# Function for triple integral

#### -EquinoX-

1. The problem statement, all variables and given/known data

http://img5.imageshack.us/img5/5222/53026504.th.jpg [Broken]

2. Relevant equations

3. The attempt at a solution

I know A-F except for what E is here, I answered sqrt(x^2+y^2) but it is wrong, so what is it supposed to be?

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#### bob1182006

You need to convert $\frac{1}{\sqrt{x^2+y^2+z^2}}$ into an equation that uses only rho, phi, and theta.

You have covered some formulas from going from Cartesian to Spherical coordinates, one of those applies to this function.

#### -EquinoX-

sorry I posted the wrong question, please check now

#### bob1182006

You need to convert x^2+y^2 to polar coordinates. I think that's your only problem.

#### -EquinoX-

and how can I do that? is it just x^2+y^2?

all I know about polar coordinate is:
x = r cos theta
y = r sin theta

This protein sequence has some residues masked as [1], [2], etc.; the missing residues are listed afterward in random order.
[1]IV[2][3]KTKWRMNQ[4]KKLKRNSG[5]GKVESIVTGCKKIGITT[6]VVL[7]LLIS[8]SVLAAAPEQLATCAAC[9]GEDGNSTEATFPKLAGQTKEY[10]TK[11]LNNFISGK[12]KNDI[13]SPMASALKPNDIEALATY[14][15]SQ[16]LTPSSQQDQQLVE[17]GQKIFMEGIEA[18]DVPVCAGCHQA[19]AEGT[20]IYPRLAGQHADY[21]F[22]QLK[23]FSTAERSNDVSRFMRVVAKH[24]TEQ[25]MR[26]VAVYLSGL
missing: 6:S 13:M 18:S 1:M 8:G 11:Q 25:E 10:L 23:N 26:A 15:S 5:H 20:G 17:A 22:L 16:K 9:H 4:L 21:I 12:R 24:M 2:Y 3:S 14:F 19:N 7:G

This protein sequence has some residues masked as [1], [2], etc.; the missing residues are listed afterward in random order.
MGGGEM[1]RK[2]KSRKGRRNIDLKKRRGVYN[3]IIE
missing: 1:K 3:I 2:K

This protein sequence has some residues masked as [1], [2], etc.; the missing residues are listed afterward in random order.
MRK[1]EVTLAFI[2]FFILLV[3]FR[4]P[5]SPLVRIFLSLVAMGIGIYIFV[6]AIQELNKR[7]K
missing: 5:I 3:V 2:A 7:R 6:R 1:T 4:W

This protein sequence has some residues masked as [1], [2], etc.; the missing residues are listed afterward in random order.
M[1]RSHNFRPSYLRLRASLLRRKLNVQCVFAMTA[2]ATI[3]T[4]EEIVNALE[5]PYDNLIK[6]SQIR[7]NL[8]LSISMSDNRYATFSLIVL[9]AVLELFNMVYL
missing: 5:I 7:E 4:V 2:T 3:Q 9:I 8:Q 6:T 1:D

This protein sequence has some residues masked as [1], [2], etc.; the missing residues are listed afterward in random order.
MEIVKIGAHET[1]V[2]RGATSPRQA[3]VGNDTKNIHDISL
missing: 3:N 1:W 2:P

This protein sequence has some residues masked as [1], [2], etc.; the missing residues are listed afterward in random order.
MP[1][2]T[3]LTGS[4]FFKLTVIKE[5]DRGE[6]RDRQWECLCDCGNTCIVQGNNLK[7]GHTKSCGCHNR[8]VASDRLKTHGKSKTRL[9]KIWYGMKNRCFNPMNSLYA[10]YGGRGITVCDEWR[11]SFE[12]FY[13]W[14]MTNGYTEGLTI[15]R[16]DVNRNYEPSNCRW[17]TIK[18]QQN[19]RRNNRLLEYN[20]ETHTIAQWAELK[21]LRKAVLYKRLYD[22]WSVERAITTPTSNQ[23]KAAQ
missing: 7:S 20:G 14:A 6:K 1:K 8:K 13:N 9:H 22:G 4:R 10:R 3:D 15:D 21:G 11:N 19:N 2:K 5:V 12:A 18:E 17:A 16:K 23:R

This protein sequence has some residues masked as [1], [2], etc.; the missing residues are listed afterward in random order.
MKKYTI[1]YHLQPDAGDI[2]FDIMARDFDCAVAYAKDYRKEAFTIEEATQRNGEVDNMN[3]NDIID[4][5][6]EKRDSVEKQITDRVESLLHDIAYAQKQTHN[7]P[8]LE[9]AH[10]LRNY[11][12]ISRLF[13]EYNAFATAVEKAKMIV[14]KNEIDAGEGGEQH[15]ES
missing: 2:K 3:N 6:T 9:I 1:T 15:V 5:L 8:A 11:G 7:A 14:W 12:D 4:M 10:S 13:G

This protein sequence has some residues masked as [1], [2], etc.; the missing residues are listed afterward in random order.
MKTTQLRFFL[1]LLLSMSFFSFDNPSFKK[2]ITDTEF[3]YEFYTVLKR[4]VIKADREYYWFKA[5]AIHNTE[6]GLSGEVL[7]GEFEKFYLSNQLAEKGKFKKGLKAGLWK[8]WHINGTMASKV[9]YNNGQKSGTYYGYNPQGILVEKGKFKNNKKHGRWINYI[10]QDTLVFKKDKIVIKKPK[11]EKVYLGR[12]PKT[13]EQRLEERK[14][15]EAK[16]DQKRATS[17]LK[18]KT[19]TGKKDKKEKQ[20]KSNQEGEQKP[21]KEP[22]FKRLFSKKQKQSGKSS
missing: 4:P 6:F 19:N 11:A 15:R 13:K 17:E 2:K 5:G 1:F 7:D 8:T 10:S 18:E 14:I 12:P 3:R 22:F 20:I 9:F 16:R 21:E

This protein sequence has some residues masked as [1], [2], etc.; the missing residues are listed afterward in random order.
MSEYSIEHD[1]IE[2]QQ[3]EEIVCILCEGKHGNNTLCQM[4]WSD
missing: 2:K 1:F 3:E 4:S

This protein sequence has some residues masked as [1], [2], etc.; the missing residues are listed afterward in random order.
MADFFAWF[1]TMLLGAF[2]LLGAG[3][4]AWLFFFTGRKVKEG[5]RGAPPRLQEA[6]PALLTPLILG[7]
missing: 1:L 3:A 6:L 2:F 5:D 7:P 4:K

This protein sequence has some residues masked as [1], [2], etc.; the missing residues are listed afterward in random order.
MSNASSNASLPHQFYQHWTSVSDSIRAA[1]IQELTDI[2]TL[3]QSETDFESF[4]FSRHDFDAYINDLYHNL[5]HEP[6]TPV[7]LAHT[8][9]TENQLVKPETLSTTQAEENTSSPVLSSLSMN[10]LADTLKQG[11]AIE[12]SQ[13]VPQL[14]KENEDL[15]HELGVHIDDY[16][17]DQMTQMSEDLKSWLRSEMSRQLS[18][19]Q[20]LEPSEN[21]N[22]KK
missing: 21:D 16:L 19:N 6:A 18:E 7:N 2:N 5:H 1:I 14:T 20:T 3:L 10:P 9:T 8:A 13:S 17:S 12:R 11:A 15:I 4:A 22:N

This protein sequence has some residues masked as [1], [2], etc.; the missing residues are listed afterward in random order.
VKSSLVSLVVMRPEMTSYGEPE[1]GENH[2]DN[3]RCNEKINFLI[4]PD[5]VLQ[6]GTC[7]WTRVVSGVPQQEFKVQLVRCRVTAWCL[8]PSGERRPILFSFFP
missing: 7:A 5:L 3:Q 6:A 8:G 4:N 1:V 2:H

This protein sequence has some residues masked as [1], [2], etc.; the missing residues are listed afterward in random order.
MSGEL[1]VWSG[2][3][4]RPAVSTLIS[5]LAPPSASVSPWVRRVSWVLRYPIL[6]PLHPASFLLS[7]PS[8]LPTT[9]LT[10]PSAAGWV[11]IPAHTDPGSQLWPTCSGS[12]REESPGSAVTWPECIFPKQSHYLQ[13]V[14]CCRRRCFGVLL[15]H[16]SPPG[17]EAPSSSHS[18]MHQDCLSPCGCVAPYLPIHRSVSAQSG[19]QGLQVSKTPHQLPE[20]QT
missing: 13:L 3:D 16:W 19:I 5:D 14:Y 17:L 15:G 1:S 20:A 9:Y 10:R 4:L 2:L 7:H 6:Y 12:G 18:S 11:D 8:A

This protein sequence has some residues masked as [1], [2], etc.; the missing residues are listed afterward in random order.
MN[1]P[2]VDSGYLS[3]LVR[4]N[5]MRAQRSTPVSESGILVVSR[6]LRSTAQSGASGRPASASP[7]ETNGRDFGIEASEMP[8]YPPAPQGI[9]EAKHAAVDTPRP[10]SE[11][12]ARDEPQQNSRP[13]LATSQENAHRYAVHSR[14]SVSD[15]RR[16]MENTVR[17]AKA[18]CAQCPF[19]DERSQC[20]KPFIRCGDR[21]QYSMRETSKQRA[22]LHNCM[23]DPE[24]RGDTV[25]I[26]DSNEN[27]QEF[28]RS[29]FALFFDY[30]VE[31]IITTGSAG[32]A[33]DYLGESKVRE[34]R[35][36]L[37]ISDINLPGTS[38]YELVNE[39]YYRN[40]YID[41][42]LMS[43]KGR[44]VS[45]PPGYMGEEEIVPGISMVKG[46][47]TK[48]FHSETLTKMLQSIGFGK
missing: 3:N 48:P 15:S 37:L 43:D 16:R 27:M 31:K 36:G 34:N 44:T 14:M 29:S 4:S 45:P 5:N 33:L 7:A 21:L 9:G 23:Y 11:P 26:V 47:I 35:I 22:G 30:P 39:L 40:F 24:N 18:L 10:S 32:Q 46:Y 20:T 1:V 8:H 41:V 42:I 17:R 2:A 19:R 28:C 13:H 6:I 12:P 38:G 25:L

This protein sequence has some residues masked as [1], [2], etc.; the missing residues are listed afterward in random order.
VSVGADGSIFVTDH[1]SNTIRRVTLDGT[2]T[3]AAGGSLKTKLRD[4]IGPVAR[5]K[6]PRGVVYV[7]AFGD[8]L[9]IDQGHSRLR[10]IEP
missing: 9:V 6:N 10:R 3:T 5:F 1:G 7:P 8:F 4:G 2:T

z = z

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#### bob1182006

x^2+y^2 = ? You should have covered some formulas relating r to x^2+y^2 for polar coordinates.
You replace x^2+y^2 by that and then you find your lower limit for z.

#### -EquinoX-

hmm..so the lower bound is r?

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#### bob1182006

No, your original function is sqrt(x^2+y^2) so you'd have sqrt(r^2).

#### -EquinoX-

sqrt r^2 is r right?

#### bob1182006

Yes, well -r or r, but it's convention that r is always positive, so yes, r is the lower limit.

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